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Learn how to decorate a bisque with red iron oxide
Tags:decorate a bisque,offcenteredpotter,pottery clay,pottery techniques,pottery tutorials,pottery wheel,red iron oxide
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Decorating with Red Iron Oxide
Hey, YouTubers. What is up? Today, we are doing some things with reds, red iron oxide. I have a piece here that I have previously made and it has a saying in it. It says, you are the author of your own life story, and I have taken—this piece is already had been fired once and I have taken the piece and carved in the same, put red iron oxide on the lettering and fired at once. And now what I am doing is I am taking a mixture of red iron oxide, which is pretty much watered down and I am just kind of going over the piece like this, kind of running, run where it wants to, kind a drip and it makes kind of unique finish on the piece. You can see the brush strokes and I like that actually. Those of you that have worked with iron oxide know this stuff is messy, but I am just putting that on like this. And as you can see it is absorbing very quickly into the piece because it is the square, right now.
And then on the saying, I want that to show up. So, I am going to take just a spray bottle and top of the saying, I am going to just spray right there, okay, and then take a clean cloth. Rub that away. In that way it kind of light things up around where the words are so you can read the words better and I am going to let this dry early and then just put a coat of clear glaze on it and it will be cool.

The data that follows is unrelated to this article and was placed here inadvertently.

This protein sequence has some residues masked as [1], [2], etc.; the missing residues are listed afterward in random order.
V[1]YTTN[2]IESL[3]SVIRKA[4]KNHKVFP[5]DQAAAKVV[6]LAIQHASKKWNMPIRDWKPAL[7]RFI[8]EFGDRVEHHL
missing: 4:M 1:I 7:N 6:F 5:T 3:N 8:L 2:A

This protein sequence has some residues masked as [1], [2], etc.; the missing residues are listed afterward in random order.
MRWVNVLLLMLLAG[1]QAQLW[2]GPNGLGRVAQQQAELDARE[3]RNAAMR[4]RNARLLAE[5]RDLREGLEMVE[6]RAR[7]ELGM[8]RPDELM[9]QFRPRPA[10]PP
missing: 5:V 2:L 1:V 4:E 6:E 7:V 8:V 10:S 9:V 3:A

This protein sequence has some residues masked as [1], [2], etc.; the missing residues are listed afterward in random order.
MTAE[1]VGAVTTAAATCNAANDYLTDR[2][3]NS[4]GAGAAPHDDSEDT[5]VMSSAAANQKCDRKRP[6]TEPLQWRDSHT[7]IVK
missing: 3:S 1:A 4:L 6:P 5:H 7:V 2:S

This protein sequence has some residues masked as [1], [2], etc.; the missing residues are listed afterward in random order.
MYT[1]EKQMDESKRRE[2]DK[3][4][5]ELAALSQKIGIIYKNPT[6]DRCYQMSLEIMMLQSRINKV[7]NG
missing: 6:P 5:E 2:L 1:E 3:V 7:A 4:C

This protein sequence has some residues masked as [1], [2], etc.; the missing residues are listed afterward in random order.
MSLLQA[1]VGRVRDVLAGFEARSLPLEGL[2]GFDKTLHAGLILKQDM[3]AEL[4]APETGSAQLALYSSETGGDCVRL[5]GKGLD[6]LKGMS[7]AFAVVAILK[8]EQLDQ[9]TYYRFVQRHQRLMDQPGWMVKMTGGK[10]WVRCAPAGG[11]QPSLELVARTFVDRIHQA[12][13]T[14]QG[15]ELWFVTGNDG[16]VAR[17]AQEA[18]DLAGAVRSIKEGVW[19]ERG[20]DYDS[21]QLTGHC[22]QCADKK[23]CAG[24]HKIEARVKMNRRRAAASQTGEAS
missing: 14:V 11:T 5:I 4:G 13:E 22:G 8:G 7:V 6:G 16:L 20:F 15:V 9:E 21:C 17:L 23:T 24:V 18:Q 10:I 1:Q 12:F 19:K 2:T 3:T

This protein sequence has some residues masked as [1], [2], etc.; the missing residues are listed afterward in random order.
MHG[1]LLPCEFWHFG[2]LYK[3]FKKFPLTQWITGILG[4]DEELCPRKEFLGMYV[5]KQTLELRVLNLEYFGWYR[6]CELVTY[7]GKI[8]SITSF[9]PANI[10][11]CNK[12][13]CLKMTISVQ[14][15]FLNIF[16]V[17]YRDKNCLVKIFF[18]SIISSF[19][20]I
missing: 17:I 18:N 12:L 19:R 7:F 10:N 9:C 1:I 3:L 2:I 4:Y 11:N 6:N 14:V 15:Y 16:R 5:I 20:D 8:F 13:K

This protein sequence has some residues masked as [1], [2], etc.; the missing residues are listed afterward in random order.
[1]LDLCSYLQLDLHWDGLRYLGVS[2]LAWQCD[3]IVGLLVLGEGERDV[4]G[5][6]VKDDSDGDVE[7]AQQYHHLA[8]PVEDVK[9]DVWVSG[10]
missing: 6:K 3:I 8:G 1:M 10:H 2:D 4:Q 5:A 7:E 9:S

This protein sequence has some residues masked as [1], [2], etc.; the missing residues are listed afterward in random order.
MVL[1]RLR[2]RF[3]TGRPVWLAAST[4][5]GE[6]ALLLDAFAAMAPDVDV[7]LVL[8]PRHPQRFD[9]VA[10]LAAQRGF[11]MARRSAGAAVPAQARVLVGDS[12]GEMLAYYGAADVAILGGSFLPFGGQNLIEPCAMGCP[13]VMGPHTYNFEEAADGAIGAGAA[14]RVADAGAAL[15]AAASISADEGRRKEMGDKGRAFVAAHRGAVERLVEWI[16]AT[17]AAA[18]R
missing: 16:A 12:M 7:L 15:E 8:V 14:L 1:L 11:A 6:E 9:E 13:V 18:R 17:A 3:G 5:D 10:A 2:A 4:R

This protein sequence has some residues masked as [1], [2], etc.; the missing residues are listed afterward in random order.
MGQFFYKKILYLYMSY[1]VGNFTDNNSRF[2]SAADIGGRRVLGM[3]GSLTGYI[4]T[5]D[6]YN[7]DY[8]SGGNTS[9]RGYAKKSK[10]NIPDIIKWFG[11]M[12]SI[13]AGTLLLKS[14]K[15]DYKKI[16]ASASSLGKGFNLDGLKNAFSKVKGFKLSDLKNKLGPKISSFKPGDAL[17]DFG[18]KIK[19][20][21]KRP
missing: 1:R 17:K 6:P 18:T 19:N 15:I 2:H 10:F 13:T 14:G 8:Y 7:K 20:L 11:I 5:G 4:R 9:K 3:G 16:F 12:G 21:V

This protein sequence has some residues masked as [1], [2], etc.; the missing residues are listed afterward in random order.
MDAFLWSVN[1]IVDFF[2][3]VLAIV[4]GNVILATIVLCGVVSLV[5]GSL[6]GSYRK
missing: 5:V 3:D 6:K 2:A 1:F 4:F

This other piece I am working on, I actually had fired it. I fired it already and this one I just wrote on with a brush. It says, adopt the pace of nature her secret is patience and then same thing with the red iron oxide. I am just going to brush it on and I just love the way that it leaves kind of this patterns and marks from pointing it over with the brush. And it is fairly forgiving—I mean—you cannot wash it off a 100%, but if you do something that you do not want to do. You can watch if off or rub it. I am just going to right over those words and since they were under and have been fired under, they are on there permanently. And so, I am going to do the same thing that I did with the other and that is I am just going to use the squirt bottle and around the saying, I am going to get right up in there around the saying. I am just going to use that water to kind of clean back some of that oxide. Wipe some of it around there so we can see the lettering, okay.
Let us see what piece here. I put the red iron oxide thick on the bottom, turn it upside down, let it run down and then wipe away the part where it is getting in the way of the saying. So, I think you can see those, kind of run marks, and some of the interesting pattern that it leaves by doing that, kind of cool.
And what I am going to do is I could fire this and leave them raw because they are really decorative pieces. They are not intended for food use or anything, but I am probably going to dip in it to clear coat of glaze and then fire them just to make them shiny. So, I do not know if you can see the neat layering effects of red iron oxide gives on the piece, but it is pretty interesting and I like it. It is fun. So, experiment with some other red iron oxide. It is cheap and it is fun to play with. It is not very dangerous of a chemical, but it is messy so watch out.